"2009 was a solid year for Rogers, we returned increasing amounts of cash to shareholders and we delivered on our commitments," continued Mr. Mohamed. "Looking ahead, we are extremely well positioned with a terrific asset mix and strong customer demand for our products and services. The dividend increase and the renewal of our share buyback program for 2010 underline our continued confidence in the strategic position of the Company."

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Wired magazine and Adobe unveil tablet reader that is a "new era of media"

Wired magazine and Adobe Systems have unveiled a tablet application of the Wired Reader. It was not a CGI demo or simulation,  but ran more or less with real content with real copy, created with Adobe InDesign.  
Wired editor Chris Anderson says that the magazine is entering a new media era, with a digital platform that retains all the features of  his glossy print magazine, but augmented with video, animation and full interactivity.
Much is still to be answered about magazines and other media on this emerging class of devices, from the business and distribution models to the consumer response. But what is already clear is that they offer the opportunity to be beautiful, highly engaging and immersive, going beyond what’s available on the web. I think tablets are going to sell like hotcakes, in part because they offer such an intimate, rich media experience. We’re betting big on them, as you can see, but this is just a taste. Stay tuned for a full release this summer.

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Swerve magazine food columnist wins prestigious cookbook illustration prize

Pierre Lamielle, a food columnist for Calgary's Swerve magazine, has won the 2009 Gourmand Awards in Paris, France for his cookbook Kitchen Scraps: A Humorous Illustrated Cookbook. He was competing against 19 other cookbooks from 17 countries, according to a Canadian Press report.
The Gourmand Awards were founded in 1995 by Edouard Cointreau to honour excellence in cookbook presentation. 
"Edouard Cointreau made me deliver the acceptance speech in French," said Lamielle, an adamant anglophone who was raised in North Vancouver and now lives in Calgary. 
As he said in a release from Whitecap Books, his publisher, "I'm not all that French. I just fake it to sound cool."
As he described it in his blog, he was inspired by his magazine column to do the cookbook.
Like most things, Kitchen Scraps was conceived in the Spring. Swerve Magazine is a weekly listings magazine (but it is so much more than just listings) that comes out every Friday with the Calgary Herald.While I was working at the newspaper as a designer and illustrator, the always innovative and inspiring editor of Swerve, Shelley Youngblut, asked me if I would be interested in writing an illustrated food column for Easter. 
“Just do whatever you like, have a recipe and draw something lurveley… and have [it] ready on Monday.”
 His first pitch for the book was unsuccessful before enrolling at the French Culinary Institute in New York City. When he returned to Canada, he pitched the idea again and landed the deal with Whitecap.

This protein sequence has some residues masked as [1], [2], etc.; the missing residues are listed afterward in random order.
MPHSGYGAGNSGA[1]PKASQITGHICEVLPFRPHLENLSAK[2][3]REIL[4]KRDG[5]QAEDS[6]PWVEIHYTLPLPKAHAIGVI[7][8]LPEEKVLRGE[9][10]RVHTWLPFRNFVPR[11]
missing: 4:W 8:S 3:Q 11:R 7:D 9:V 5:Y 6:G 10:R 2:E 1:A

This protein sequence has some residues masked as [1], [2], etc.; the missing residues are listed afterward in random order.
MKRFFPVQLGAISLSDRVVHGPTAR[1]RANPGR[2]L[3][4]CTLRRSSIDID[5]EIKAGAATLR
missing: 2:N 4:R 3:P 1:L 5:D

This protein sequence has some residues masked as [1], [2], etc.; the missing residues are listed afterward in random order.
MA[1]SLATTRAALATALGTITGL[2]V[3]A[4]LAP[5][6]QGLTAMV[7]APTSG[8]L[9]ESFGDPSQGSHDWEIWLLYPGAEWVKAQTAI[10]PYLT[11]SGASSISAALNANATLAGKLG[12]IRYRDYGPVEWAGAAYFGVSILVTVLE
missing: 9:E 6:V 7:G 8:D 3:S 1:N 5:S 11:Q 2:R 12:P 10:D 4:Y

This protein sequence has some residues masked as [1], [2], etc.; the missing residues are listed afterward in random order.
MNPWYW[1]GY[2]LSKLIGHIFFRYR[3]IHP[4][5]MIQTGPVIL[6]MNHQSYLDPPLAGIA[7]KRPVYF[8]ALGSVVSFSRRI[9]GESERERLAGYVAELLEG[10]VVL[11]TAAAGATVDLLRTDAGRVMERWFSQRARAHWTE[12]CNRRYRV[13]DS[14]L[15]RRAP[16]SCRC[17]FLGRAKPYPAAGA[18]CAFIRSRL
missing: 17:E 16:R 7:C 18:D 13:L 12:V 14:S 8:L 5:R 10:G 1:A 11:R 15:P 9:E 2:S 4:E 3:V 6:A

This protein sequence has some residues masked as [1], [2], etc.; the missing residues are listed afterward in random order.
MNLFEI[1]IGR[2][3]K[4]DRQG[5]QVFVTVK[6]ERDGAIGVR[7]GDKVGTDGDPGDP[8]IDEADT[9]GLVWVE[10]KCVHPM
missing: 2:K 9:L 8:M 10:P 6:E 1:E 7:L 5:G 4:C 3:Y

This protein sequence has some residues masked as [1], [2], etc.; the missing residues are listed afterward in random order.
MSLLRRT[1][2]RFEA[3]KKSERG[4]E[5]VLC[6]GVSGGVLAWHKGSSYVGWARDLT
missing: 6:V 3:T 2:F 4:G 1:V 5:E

Some samples of his recipes and accompanying illustrations can be found at


Monday, February 15, 2010

Canada's newest gardening magazine,Garden Making, launches this week

The premier issue of Garden Making, Canada's newest gardening magazine, mails its first issue to subscribers on Tuesday -- there's a print run of 34,000 copies, including a 16,500 copy newsstand draw which goes on sale in stores on March 1. The magazine is offering charter subscribers a risk-free, 6 issue trial subscription for $19.95. 

The magazine is very much a family affair. The publisher is  Inspiring Media Inc., a private company based in Niagara-on-the-Lake.) The editor is Beckie Fox, formerly editor of Canadian Gardening. Advertising sales are being handled by Katherine Fox, her daughter. And in the background is Beckie's husband, Michael Fox, senior vice-president circulation and development for Rogers Publishing. 

The magazine's art director is Gary Hall, former deputy art director of Maclean's, who has taught editorial design for the past four years at the Ontario College of Art & Design University (OCAD).


Vancouver's poet laureate boycotts Cultural Olympiad; teaches taxes

Brad Cran, the Vancouver poet laureate, a longtime contributor to Geist magazine and twice the curator of Poetry Bash in the Vancouver International Writers & Readers Festival, is boycotting the Vancouver Cultural Olympiad because the organizing committee (Vanoc) forbids participants from criticizing the 2010 Winter Olympics.
Cran had been invited to read a poem at one of the Olympics celebration stages, with the theme of "equality", says a story in the Vancouver Sun
In his website, Cran wrote that, "I didn't think they would appreciate a reading of the one Olympic poem I had written on equality called In Praise of Female Athletes Who Were Told No, for the 14 female ski jumpers petitioning to be included in the 2010 Winter Olympics in Vancouver."
Cran said not only is this an "unjust attack on free speech" but Vanoc is misrepresenting Vancouver, which has a "strong history of political activism."
* * *
Brad Cran is more than a poet, he's also a tax accountant and he is offering writers, artists and freelancers of all kinds a 3-hour workshop on the personal income tax return. It's on Saturday, March 6 from 1:30 to 4:30 p.m. at the Listel Hotel, 1300 Robson Street, Vancouver. The fee is $50 and, as the notice in Geist points out, it is tax deductible.

The Fiddlehead turns 65 and reflects on constancy in a changing world